Newswise: New Many-Toothed Clingfish Discovered with Help of Digital Scans
Released: 17-Apr-2017 3:35 PM EDT
New Many-Toothed Clingfish Discovered with Help of Digital Scans
University of Washington

A set of curious researchers, state-of-the-art visual technology and a bit of good luck helped find a new fish whose tooth collection could put a shark to shame.

Newswise:Video Embedded pulling-together-to-rescue-11-asian-elephants
VIDEO
Released: 28-Mar-2017 11:05 AM EDT
Pulling Together to Rescue 11 Asian Elephants
Wildlife Conservation Society

The rescue of 11 Asian Elephants (Elephas maximus) from a mud hole inside the Keo Seima Wildlife Sanctuary, Mondulkiri Province, Cambodia, on 24th March 2017 avoided a tragedy for wildlife conservation in Cambodia.

Newswise: Big Bat Find in Alberta’s Boreal Forest
Released: 16-Mar-2017 1:05 PM EDT
Big Bat Find in Alberta’s Boreal Forest
Wildlife Conservation Society

The Wildlife Conservation Society Canada and Alberta Environment and Parks announced today the discovery last month of the largest Alberta bat hibernation site (based on estimated bat count) ever recorded outside of the Rocky Mountains.

Newswise: Government of Myanmar Unveils New Plan To Protect Marine Wildlife and Resources
Released: 23-Feb-2017 5:00 PM EST
Government of Myanmar Unveils New Plan To Protect Marine Wildlife and Resources
Wildlife Conservation Society

The Government of Myanmar and WCS (Wildlife Conservation Society) announced today a comprehensive plan to protect the country’s diverse fisheries and marine life—including dolphins, sea turtles, and other species—and other marine resources.

Newswise: Feeding Wild Dolphins Can Hurt Them, New Study Says
Released: 13-Feb-2017 9:05 AM EST
Feeding Wild Dolphins Can Hurt Them, New Study Says
Mote Marine Laboratory

Wild dolphins are more likely to be injured if humans feed them — even through unintentional means like discarding bait — reports a new study based in Sarasota Bay, Florida, and published recently in the peer-reviewed journal Royal Society Open Science.

Newswise:Video Embedded andean-bear-survey-in-peru-finds-humans-not-the-only-visitors-to-machu-picchu
VIDEO
Released: 26-Jan-2017 3:05 PM EST
Andean Bear Survey in Peru Finds Humans Not the Only Visitors to Machu Picchu
Wildlife Conservation Society

A recent wildlife survey led by SERNANP (Servicio Nacional de Áreas Naturales Protegidas por el Estado) and WCS (Wildlife Conservation Society) in the Historic Sanctuary of Machu Picchu in Peru has confirmed that the world-famous site is also home to a biologically important and iconic species: the Andean bear (Tremarctos ornatus).

Newswise: Predator or Not? Invasive Snails Hide Even When They Don't Know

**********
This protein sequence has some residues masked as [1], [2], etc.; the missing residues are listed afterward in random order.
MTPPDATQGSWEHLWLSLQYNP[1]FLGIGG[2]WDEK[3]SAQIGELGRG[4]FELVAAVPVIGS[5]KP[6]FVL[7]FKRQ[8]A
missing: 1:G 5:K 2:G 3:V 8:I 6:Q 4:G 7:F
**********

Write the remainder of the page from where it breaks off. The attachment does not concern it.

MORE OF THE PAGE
Released: 24-Jan-2017 12:05 PM EST
Predator or Not? Invasive Snails Hide Even When They Don't Know
University of Washington

The specific cues that trigger an animal’s natural defense vary depending on the species and its history in the ecosystem, a new University of Washington study finds.

Newswise: Little Tortoise, Big Range
Released: 24-Jan-2017 10:05 AM EST
Little Tortoise, Big Range
Wildlife Conservation Society

WCS scientists have discovered the impressed tortoise (Manouria impressa) in the Hukaung Valley Wildlife Sanctuary in northern Myanmar, some 528 miles from its known range in that country.

Newswise: BREAKING SCIENCE NEWS: Wildlife-Snaring Crisis in Asian Forests
Released: 23-Jan-2017 3:05 PM EST
BREAKING SCIENCE NEWS: Wildlife-Snaring Crisis in Asian Forests
Wildlife Conservation Society

A very important article (link) co-authored by WCS scientist Tony Lynam has been published in this week’s Science about a crisis emerging in Asia from snaring, which is wiping out wildlife in unprecedented numbers.

Newswise: Exeter Research Helps Protect Loggerhead Turtles
Released: 13-Jan-2017 11:25 AM EST
Exeter Research Helps Protect Loggerhead Turtles
University of Exeter

A long-running research and conservation project is helping save an at-risk species of turtle.

Newswise: WCS Spearheads Conservation Science For U.S. Jaguar Recovery Plan
Released: 19-Dec-2016 4:55 PM EST
WCS Spearheads Conservation Science For U.S. Jaguar Recovery Plan
Wildlife Conservation Society

A recovery plan for the Western Hemisphere’s largest cat species along the U.S.-Mexico border was released today by the U.S. Fish and Wildlife Service (USFWS). WCS played a critical role in informing the position of USFWS on jaguar conservation by providing the best available science and research to guide and support the plan.

Newswise: Each Animal Species Hosts a Unique Microbial Community and Benefits From It
28-Nov-2016 4:05 PM EST
Each Animal Species Hosts a Unique Microbial Community and Benefits From It
Vanderbilt University

A laboratory study of four animal species and their microbiota finds that each species hosts a unique community of microbes that can significantly improve its health and fitness.